NEW YORK (AP), Dec. 11, 2001 -- For Muslims, it's supposed to be a wonderful time of the year.

The Eid al-Fitr, or ``Feast of the End of Fasting,'' marks the conclusion of the self-denying month of Ramadan, which began Nov. 16. It's one of Islam's two major holidays - roughly equivalent in importance to Christmas or Easter - a moment when believers gather for community prayers, visit loved ones, make special dinners and exchange gifts.

But in America of 2001, Muslims' traditional upbeat mood has been dampened in the atmosphere of anxiety brought on by the Sept. 11 attacks and subsequent war on terrorism.

``They are saddened, and they feel depressed,'' said Abdul Hameed Dogar, director of the Islamic Foundation in Villa Park, Illinois, when asked about the mood in his flock of more then 6,000 believers.

``The leadership is in disarray,'' observed Akbar Ahmed of American University in Washington. ``The community is confused.''

Indeed, it's been a wrenching season for American Muslims.

Beyond their simple anger at the Sept. 11 attacks, and grief for the lives lost in Afghanistan and in the Palestinian territories, the war on terrorism has drawn much more attention to deeper, divisive questions for U.S. Muslims, like whether Islam is compatible with democracy and how American Muslims should participate in the nation's political life.

Hanging over the whole picture is Muslims' sense that they are under suspicion from the government, media and even Christian leaders.

The Rev. Franklin Graham, for instance, remarked in an interview with NBC News last month that Islam ``is a very evil and wicked religion.''

In a column for The Wall Street Journal last week, Graham tried to clarify his views, writing that he does not believe Muslims ``are evil people because of their faith. But I decry the evil that has been done in the name of Islam, or any other faith - including Christianity.''

Muslims also feel the government's anti-terror tactics, such as the initial roundup of aliens from Muslim nations and current interviews with hundreds of foreign men, are ``based on a presumption of collective guilt,'' says Mohamed Nimer, research director at the Council on American-Islamic Relations.

Aminah McCloud, of DePaul University in Chicago, charges that ``we're becoming a police state, like those nations we claim to abhor.''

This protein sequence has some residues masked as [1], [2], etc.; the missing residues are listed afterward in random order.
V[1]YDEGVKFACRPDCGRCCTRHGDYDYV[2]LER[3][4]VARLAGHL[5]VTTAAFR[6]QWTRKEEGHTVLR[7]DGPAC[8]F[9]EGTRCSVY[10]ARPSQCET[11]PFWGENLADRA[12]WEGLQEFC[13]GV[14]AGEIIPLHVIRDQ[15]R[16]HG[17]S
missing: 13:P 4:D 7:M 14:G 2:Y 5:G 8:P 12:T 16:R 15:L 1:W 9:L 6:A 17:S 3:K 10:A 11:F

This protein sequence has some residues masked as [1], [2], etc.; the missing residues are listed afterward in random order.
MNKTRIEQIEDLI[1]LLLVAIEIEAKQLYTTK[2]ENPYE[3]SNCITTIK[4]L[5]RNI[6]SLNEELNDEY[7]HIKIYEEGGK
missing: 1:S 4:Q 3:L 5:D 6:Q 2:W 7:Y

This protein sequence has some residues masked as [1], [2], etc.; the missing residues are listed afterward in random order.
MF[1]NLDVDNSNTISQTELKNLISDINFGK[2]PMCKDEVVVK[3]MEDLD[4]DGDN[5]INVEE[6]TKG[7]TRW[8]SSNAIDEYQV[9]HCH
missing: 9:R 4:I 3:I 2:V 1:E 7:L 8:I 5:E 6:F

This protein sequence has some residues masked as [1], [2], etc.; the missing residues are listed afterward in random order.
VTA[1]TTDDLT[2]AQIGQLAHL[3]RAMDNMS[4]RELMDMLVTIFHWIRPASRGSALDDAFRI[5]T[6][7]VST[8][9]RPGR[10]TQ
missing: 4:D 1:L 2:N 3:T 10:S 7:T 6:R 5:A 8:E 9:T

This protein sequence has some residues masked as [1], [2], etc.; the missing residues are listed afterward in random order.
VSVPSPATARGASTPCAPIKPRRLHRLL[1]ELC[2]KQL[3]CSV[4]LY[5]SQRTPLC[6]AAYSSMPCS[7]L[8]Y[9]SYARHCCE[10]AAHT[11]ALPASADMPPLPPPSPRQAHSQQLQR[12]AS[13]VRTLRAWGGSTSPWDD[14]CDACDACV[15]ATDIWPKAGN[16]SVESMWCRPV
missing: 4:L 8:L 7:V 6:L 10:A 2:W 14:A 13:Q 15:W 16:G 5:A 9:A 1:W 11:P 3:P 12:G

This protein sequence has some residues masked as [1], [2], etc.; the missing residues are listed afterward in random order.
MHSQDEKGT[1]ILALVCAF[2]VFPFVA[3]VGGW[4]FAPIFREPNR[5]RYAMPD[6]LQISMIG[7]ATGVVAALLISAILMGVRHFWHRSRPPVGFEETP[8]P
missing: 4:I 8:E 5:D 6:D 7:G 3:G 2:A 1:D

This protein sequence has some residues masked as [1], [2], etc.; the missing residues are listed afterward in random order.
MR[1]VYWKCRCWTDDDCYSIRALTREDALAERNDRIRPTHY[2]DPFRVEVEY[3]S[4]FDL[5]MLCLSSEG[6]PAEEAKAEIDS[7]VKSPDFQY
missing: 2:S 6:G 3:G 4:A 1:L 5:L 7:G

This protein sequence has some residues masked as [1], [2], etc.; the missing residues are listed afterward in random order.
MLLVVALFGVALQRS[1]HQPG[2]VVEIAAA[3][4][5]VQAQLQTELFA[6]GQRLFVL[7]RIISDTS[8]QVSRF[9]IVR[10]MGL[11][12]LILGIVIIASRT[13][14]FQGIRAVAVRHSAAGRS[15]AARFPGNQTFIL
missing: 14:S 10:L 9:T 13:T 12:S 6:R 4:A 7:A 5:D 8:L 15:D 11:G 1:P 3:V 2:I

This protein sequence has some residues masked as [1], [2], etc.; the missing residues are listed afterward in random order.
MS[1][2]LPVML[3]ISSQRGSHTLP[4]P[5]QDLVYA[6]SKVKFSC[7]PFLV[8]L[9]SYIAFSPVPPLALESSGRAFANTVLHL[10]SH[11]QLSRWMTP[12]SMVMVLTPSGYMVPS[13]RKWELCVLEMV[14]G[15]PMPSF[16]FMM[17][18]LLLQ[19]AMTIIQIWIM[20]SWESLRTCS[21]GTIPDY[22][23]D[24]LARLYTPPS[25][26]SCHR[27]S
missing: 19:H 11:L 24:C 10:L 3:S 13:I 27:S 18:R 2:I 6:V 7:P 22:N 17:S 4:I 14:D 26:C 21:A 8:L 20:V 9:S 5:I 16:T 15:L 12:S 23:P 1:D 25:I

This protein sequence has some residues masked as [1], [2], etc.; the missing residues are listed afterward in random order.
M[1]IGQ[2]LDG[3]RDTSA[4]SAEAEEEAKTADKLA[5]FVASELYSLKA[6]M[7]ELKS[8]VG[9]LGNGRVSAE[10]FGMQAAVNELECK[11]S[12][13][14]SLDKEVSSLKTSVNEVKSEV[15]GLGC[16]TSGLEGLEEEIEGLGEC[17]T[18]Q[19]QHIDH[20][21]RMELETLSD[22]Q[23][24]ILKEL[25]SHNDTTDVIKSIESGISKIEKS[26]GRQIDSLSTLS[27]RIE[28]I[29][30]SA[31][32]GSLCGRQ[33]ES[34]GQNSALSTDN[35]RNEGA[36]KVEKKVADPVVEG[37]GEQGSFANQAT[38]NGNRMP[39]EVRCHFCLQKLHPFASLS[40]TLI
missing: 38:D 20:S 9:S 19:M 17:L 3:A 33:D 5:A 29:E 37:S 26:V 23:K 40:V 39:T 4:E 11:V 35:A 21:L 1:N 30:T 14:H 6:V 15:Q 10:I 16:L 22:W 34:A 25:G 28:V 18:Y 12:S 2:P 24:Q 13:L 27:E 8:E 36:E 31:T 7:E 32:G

Complicating matters further, U.S. Muslims have been outspoken against the Sept. 11 attacks, but are at odds with many fellow citizens over foreign policy, especially the Palestine-Israel conflict.

The United States gives Israel ``uncritical and unlimited support,'' said a typical complaint last February, sent to President Bush by the American Muslim Council and Center for the Study of Islam and Democracy.

The groups' letter also raised another issue, that in the Mideast the United States protects ``some of the least democratic countries in the world.''

``The Muslim peoples are increasingly alienated from their own governments, many of which are highly ineffective, corrupt and authoritarian,'' the letter said.

As those words indicate, American believers are enmeshed in what Georgetown University's John Esposito sees as a complex worldwide ``struggle for the soul of Islam.''

Esposito thinks the weakening authority of traditional religious scholars has created a vacuum that is being filled by Muslim rulers and Islamic political activists, with both groups employing religion to their own ends. Osama bin Laden and the Taliban represent the extreme.

``Bin Laden hijacks Islam, and at times regimes hijack Islam, using the religious establishment to legitimate their own forms of authoritarian rule,'' says Esposito, who directs the Center for Muslim-Christian Understanding.

But American Muslims seem anxious to distance themselves from extremism. An upcoming Muslim Public Affairs Council symposium in Los Angeles, for example, is titled ``Rising Moderate Voices of American Muslims: Silent Majority No More.''

U.S. Muslim intellectuals, meanwhile, are joining in the related debate over whether Islam can be compatible with democracy and religious pluralism at all - a hot topic amid complaints about persecution of Christian minorities living in Muslim areas.

Even some Muslims acknowlege that religious thinkers have yet to agree on any convincing case from Islamic teaching for embracing democracy.

But Muqtedar Khan of Adrian College, in Michigan, believes American Muslims can have a strong influence in the effort to spread democracy, because they have far more freedom to speak than intellectuals in most Islamic lands.

He calls this ``a watershed moment, not only for America but for Muslims everywhere.''

Ahmed is doubtful. ``I don't really think American Muslims have much impact outside a westernized, English-speaking elite in the Muslim world,'' he said during a panel discussion on a new Carnegie Corporation report, ``Muslims in America.''

Adding to the improbability, U.S. Muslims number only several million amid 1.2 billion believers. By contrast, the United States has the world's biggest Protestant and Jewish populations and the third largest Roman Catholic contingent. American influence, funding and personnel are pervasive in those faiths.